2. Dhanatrayodashi or Dhan teras or Dhanwantari Triodasi'[9] (28 Ashvin or 13 Krishna Paksha Ashvin): Dhan means wealth and Trayodashi means 13th day. This day falls on the 13th day of the second half of the lunar month. It is considered an auspicious day for buying utensils and gold. This day is regarded as the Jayanti of God Dhanvantri who came out during the churning of the great ocean by the gods and the demons.
  3. Naraka Chaturdashi (29 Ashvin or 14 Krishna Paksha Ashvin): Chaturdashi is the 14th day on which the demon Narakasura was killed by Krishna an incarnation of Vishnu. It signifies the victory of good over evil and light over darkness (Gujarati: Kali Chaudas, Rajasthan : Roop Chaudas). In southern India, this is the actual day of festivities. Hindus wake up before dawn, have a fragrant oil bath and dress in new clothes. They light small lamps all around the house and draw elaborate kolams /rangolis outside their homes. They perform a special puja with offerings to Krishna or Vishnu, as he liberated the world from the demon Narakasura on this day. It is believed that taking a bath before sunrise, when the stars are still visible in the sky is equivalent to taking a bath in the holy Ganges. After the puja, children burst firecrackers heralding the defeat of the demon. As this is a day of rejoicing, many will have very elaborate breakfasts and lunches and meet family and friends.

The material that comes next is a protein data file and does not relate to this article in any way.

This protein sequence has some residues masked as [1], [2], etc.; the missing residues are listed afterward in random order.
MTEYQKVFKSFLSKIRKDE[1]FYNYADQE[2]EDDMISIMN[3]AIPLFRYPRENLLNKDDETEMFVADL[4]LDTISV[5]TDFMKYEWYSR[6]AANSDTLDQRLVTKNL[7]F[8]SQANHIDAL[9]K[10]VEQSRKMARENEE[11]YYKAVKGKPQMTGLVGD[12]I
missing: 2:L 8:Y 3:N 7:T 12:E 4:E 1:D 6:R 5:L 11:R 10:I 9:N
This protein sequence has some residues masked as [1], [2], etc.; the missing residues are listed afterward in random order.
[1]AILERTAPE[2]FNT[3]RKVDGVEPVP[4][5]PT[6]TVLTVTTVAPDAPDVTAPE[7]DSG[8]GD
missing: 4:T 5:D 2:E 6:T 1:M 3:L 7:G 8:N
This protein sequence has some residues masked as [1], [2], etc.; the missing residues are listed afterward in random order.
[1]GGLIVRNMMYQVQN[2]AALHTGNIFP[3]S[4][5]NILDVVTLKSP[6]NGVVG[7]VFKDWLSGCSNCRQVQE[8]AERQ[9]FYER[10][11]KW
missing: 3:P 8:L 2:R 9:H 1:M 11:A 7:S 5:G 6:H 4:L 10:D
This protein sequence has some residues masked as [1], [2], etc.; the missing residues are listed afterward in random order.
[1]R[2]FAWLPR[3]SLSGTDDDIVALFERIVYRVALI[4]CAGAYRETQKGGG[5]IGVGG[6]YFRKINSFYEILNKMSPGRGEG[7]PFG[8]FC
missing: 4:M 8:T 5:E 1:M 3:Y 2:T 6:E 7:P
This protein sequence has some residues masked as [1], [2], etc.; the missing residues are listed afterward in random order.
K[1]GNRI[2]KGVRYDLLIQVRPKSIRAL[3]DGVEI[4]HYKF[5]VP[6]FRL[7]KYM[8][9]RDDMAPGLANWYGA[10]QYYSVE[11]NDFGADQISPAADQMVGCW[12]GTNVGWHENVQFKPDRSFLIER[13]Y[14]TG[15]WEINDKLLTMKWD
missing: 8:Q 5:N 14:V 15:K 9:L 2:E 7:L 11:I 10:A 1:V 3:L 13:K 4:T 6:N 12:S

4. Lakshmi Puja (30 Ashvin or 15 Krishna Paksha Ashvin): Lakshmi Puja marks the most important day of Diwali celebrations in North India. Hindu homes worship Lakshmi, the goddess of wealth, and Ganesh, the God of auspicious beginnings, and then light lamps in the streets and homes to welcome prosperity and well-being.
  5. Bali Pratipada and Govardhan Puja (1 Kartika or 1 Shukla Paksha Kartika) : In North India, this day is celebrated as Govardhan Puja, also called Annakut, and is celebrated as the day Krishna an incarnation of god Vishnu defeated Indra and by the lifting of Govardhana hill to save his kinsmen and cattle from rain and floods. For Annakut, large quantities of food are decorated symbolizing the Govardhan hill lifted by Krishna. In Maharashtra, Tamil Nadu and Karnataka, it is celebrated as Bali-Pratipada or Bali Padyami. The day commemorates the victory of Vishnu in his dwarf form Vamana over the demon-king Bali, who was pushed to the nether-world, and the return of Bali to earth from the nether-world. In Maharashtra, it is called as Padava or Nava Diwas (new day). Men present gifts to their wives on this day. It is celebrated as the first day of the Vikram Samvat calender, in Gujarat.